At the Washington Post, columnist Dana Milbank wants President Obama to deal with the “entitlement crisis”:
And that leads to the falsehood. Despite his claim that “both parties have laid out their policies on the table,” Obama has made no serious proposal to fix the runaway entitlement programs that threaten to swamp the government’s finances. […]
Nothing in Obama’s speech came close to a proposal to fix the debt problem; he dealt with that only at the end of the speech — largely by complaining about Republicans’ refusal to consider higher taxes on the wealthy.
You could write a decent-sized column dealing with the details of what Milbank gets wrong. For starters, there isn’t an “entitlement” problem as much as there is a “healthcare” problem; private and public healthcare spending is growing at an unsustainable rate. The GOP plan, as articulated by Paul Ryan, is to off-load the cost of insurance to consumers. This would save federal money, but do nothing to arrest the overall growth in healthcare costs.
Obamacare, on the other hand, will reduce the overall growth in healthcare costs. Milbank dismisses this—“His cuts in the rate of growth amount to just a few percentage points”—but this is a significant reduction in healthcare spending that is unmatched by anything offered by the GOP. Indeed, pace Milbank, the GOP hasn’t actually offered anything to deal with entitlements or debt; when Obama accused Republicans of running on the failed agenda of the last ten years, he was absolutely right.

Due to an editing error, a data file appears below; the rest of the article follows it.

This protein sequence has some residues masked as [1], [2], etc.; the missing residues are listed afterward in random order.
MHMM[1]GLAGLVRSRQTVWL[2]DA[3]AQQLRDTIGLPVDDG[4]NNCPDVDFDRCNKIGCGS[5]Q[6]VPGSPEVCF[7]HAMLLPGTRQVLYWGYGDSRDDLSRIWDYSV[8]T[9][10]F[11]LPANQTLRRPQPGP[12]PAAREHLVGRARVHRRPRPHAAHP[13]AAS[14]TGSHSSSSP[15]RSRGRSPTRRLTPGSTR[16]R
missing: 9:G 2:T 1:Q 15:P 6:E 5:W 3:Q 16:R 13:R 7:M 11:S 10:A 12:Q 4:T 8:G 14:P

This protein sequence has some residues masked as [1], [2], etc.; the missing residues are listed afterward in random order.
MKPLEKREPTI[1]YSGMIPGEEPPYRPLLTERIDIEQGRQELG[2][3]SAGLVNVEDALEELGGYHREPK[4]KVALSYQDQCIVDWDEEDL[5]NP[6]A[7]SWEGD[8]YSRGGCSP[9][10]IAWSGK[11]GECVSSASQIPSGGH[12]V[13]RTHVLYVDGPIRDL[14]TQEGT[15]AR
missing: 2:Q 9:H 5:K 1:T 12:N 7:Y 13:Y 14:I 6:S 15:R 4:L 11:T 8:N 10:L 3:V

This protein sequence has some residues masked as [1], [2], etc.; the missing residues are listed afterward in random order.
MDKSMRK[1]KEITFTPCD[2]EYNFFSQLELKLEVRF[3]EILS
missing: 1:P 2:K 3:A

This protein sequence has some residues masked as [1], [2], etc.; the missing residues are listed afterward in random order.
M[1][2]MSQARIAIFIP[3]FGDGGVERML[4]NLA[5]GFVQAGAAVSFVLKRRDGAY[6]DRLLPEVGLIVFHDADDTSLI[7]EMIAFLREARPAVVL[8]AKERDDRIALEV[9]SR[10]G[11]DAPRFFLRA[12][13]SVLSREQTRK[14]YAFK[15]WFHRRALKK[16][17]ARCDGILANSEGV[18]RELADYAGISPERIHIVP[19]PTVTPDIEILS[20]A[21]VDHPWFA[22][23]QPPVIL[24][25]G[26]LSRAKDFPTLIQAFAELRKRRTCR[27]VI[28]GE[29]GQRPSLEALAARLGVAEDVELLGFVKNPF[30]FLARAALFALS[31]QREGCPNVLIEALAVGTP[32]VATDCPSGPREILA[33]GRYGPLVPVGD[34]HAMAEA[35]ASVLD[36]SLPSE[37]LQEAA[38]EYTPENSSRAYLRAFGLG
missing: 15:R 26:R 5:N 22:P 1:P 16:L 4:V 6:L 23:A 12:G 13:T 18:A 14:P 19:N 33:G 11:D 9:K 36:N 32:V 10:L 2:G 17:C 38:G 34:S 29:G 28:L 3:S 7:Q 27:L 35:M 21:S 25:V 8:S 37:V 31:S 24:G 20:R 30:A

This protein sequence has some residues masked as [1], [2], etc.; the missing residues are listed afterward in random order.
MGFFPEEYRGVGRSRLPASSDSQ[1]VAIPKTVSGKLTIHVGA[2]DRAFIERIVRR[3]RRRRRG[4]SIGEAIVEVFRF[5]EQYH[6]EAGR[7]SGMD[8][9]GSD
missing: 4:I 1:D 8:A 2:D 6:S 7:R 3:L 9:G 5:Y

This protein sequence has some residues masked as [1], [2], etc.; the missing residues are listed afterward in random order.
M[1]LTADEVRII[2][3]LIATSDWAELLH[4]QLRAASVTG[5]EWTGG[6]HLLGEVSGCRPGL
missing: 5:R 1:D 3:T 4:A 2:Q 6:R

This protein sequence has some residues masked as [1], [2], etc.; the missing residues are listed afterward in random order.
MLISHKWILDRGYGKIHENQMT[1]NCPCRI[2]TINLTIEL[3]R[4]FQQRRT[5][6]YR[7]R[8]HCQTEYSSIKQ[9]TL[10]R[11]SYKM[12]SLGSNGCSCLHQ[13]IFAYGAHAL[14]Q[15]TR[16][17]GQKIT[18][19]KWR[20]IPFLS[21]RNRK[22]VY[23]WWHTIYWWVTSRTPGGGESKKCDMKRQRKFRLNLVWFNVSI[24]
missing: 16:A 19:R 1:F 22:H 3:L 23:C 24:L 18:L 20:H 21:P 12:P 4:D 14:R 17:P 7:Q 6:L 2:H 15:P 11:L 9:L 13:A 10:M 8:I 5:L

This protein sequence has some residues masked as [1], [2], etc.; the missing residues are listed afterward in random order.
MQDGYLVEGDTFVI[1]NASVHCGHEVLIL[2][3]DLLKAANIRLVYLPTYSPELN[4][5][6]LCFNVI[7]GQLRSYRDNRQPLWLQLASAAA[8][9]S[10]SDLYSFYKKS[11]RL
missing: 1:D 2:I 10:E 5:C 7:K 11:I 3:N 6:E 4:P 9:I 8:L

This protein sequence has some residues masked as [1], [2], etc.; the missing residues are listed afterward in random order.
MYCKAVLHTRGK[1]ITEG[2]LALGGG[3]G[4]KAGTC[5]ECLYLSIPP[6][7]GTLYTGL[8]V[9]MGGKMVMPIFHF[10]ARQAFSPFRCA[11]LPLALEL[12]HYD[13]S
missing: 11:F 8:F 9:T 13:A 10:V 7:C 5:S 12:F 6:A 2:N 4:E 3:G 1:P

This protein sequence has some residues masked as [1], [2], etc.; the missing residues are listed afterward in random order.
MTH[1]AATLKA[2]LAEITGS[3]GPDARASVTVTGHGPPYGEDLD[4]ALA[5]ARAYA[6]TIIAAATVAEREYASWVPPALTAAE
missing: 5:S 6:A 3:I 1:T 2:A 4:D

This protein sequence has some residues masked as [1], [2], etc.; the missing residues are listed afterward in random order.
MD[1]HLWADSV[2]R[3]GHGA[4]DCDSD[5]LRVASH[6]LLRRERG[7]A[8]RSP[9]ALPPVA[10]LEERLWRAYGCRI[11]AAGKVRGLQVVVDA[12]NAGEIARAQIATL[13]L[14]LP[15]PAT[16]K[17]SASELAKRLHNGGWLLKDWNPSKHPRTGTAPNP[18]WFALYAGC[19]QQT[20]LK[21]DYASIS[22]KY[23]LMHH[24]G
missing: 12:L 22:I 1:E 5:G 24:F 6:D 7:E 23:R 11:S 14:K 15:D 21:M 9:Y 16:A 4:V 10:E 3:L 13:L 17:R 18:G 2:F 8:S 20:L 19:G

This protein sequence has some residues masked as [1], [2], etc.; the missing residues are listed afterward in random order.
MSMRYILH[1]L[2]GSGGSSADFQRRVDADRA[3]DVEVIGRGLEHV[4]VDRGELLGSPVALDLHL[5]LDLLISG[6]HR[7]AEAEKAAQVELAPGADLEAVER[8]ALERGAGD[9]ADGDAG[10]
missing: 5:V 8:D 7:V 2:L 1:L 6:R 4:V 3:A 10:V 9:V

With all of that said, Milbank is also wrong on the big picture. If there’s a threat to our long-term prosperity, it isn’t debt; it’s widespread joblessness and immiseration. Unlike the debt crisis—which is mostly theoretical—our cyclical unemployment will become a structural problem if we don’t do something to jumpstart the economy. And on that score, the Republican Party has nothing to offer the country. Mitt Romney doesn’t have a plan to create jobs as much as he has a plan to score political points. His actual agenda—tax cuts, spending cuts, and deregulation—will worsen the short-term picture and cause more economic pain. By contrast, Obama has the helpfully named American Jobs Act, which would create 1.9 million jobs if implemented in full, and lower the unemployment rate by a full percentage point. When you consider that the public is near-universally concerned with job creation, it’s clear that this—and not some chimerical “Grand Bargain”—is what the administration should be focused on.
Of course, I don’t expect Milbank—or most pundits—to understand this. By virtue of its isolation, the Beltway is nothing but myopic when it comes to unemployment. This destructive attitude is what leads them to constantly bleat about the debt, despite the fact that most Americans could care less. If he loses re-election, Obama’s willingness to listen to these people—which defined most of last year—will have been the move that doomed his presidency.